Herbal Diet Supplements
We are bombarded with advertising about herbal and botanical diet supplements. They claim to offer healthy, natural solutions to what ails us. But they do have risks. Find out more.
We are bombarded these days with advertising for herbal and botanical solutions to our aches, pains, lack of energy and stress. Whether you’re feeling blue or suffering arthritis pain, whether you’re having trouble sleeping or just don’t have the pep you used to, the herbal industry offers you an answer.
Many of us have come to believe if the product is natural, it’s safe. This is not true. Herbal medications carry risk, just as over the counter medications and prescription medications do. Many of our prescription medications come from herbals; foxglove or deadly nightshade is used to make Digitalis and Belladonna is the basis for the drug Atropine. These herbals can be deadly but as medication they are often life saving.
In the United States, the manufacturing, marketing and sales of herbal supplements is largely unregulated. This is the result of the 1994 Dietary Supplement Health and Education Act, which sets these products aside as dietary supplements rather than drugs. This means that the Food and Drug Administration cannot regulate herbal products like they do prescription and over the counter medications.
This lack of regulation presents some dangerous possibilities. There are few labeling requirements for herbal products and few of the product labels indicate that the products can interact with other medications. Warnings about side effects and allergic reactions are usually not included. Yet these products have the same or even greater potential in some cases, of interactions and side effects that over the counter and prescription medications do.
No regulations control product quality and dosing accuracy in the U.S. Plant products present a special challenge in that the medicinal ingredients vary in potency from plant to plant and season to season. Unless extracted in highly controlled laboratory conditions, this results in tremendous variation in potency in the resulting herbal product. A recent study reported in the American Journal of Health-System Pharmacy on ephedrine products found great variation in the amount of ephedra supposed to be in the products and the actual amount found. The disparity ranged from no ephedra at all to 154% more than the label indicated. This would be intolerable within the pharmaceutical industry.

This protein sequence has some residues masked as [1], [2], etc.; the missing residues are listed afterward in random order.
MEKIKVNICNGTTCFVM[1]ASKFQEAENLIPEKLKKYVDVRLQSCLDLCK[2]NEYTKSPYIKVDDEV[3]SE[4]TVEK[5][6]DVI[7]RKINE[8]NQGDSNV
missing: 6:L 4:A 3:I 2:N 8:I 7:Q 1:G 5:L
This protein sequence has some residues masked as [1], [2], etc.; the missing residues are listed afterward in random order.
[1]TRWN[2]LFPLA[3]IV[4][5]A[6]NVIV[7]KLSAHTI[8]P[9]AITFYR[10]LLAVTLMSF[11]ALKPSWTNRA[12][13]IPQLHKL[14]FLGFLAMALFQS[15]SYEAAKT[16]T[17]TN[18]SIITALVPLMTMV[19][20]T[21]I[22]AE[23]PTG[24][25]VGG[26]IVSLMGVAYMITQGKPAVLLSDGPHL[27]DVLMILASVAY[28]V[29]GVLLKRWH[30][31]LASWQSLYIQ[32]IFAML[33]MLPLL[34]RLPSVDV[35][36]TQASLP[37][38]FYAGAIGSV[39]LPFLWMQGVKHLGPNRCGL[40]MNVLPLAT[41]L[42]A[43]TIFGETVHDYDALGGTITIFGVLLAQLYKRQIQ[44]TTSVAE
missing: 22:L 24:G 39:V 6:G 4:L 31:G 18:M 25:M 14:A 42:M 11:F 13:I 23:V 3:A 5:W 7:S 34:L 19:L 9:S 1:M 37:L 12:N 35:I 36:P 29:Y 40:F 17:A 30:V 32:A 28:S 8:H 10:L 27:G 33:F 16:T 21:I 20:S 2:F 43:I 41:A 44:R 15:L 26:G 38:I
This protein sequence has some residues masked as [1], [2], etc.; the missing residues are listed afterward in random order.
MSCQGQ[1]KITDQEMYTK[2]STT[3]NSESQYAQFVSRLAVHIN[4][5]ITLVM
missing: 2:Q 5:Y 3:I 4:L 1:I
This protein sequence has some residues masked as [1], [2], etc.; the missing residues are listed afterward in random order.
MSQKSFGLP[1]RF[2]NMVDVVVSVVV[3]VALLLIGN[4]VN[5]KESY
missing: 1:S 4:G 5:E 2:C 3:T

This nonstandard dosing means that each time you purchase a new bottle of any given herbal product; you are exposed to a new risk. You may have tolerated the last bottle just fine; experiencing no side effects or interactions. However, since there is no guarantee that the next bottle you buy will have exactly the same amount of the active ingredient in the dose, you have a new risk of interaction and side effects.
While many find relief and benefits using herbal products, no one should use them without understanding that they are drugs and have the potential dangers that over the counter and prescription drugs do. Informed choice is what should be sought. Read and understand the labels and dosing instructions before adding herbal supplements to your health regimen. Educate yourself on the potential side effects and interactions that the herbals you are considering may have. Discuss the products you are considering with your physician. You do not need to gain his or her approval for using them; you should make use of their knowledge on potential risks, though. Do not assume that natural means safe. Your life may depend on it.